Borrowed Time

I guess we are all living on borrowed time. We never know how much time we have on this earth. My father would not listen to my words, but he did listen to his doctors saying that if he did not do dialysis that he would have less than three months. I am grateful that doctors, nurses, and staff at High Point Regional hospital took good care of my dad.

It’s been a month, since my father started doing dialysis at his local dialysis center, and the funny thing is that he likes going there. Life is strange and comical sometimes.

In the mean time, I am reflecting on life and death, hanging out with my four year old daughter, and trying to support my mom and dad. I have been trying to keep my older brother in the loop.

I am currently at my parents’ house for a one week vacation. I am slowly softening and being more gentle with my father, even with his usual O.C.D. and crazy questions about future planning…breathe… and practice patience, love and  tolerance. 🙂

End of Life

In the last few  years, I have walked with lots of people and their families through the journey of grief and loss as a chaplain. Death like birth can be a painful yet a very sacred moment.

I am currently home visiting my parents, and now I get to journey with my father as he journeys towards death. In the past year, my father discovered his kidneys have significantly being effected by his blood pressure medicine. In April of this year, my father’s kidney function was at 15% and he had a tremendous health scare before seeing a specialist at Duke hospital. Despite some critical changes to his meds, my father’s kidneys have continued to deteriorate: November it was at 12% and currently, my father’s kidneys are at 9% function.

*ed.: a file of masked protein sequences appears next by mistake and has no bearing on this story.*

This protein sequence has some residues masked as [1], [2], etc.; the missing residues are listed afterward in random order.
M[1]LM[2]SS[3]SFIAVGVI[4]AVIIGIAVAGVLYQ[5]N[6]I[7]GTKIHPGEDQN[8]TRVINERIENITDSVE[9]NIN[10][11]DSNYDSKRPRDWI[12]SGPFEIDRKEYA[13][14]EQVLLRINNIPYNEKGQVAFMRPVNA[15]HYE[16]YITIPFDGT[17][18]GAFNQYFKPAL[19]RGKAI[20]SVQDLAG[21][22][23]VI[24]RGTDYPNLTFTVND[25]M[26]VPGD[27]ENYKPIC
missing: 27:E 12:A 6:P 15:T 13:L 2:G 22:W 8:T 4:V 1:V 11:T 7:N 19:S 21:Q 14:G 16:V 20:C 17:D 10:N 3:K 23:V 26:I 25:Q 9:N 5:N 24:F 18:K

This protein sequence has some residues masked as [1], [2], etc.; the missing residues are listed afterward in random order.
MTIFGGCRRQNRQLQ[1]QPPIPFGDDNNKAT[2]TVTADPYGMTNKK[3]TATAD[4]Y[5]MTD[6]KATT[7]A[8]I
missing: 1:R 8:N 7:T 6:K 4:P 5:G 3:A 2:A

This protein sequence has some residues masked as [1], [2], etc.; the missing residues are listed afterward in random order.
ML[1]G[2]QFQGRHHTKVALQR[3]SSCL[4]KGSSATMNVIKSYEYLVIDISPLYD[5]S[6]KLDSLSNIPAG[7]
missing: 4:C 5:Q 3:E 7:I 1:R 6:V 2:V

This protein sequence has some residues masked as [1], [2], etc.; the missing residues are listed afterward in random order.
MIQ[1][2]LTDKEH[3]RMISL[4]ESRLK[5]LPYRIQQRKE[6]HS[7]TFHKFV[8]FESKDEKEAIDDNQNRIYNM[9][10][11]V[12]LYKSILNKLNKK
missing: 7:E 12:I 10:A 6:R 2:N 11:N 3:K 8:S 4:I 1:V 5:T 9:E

The sadness is intensified by the fact that my father has chosen not to pursue medical measures like dialysis or seeking to get a kidney transplant. My father is a minister and he has told me that he is ready if it be God’s will. I respect my father’s choice and decision, but it still makes me deeply sad. I am not quite ready to let my father go…but it’s out of my control.

I have chosen to be with my parents the best I can and try to support my mom and dad. It feels different to navigate hospice as a son, even though I have helped many others navigate through the process of dying as a chaplain.

I usually have not been this vulnerable and personal on this blog, but I think I will continue to share my journey with accompanying my father through end of life and journeying with my mother as she goes through the process of grief. I don’t know if anyone is reading, but I need to write so the sadness does not swallow me whole.

I offer this prayer for both my family and all those journeying with someone as they approach end of life, and as they journey through the pain of it all:

Divine Creator,

May you bless this moment with all its pain, sadness, laughter and joy.

May we remember that each moment is sacred. May Your loving hold each one of us as we journey together to the unknown. Help us to walk with our loved one, and may You hold us in Your Light as we say goodbye and they journey home to You.

Thank you for the gift of Your love, the gift of family, and the gift of this very moment.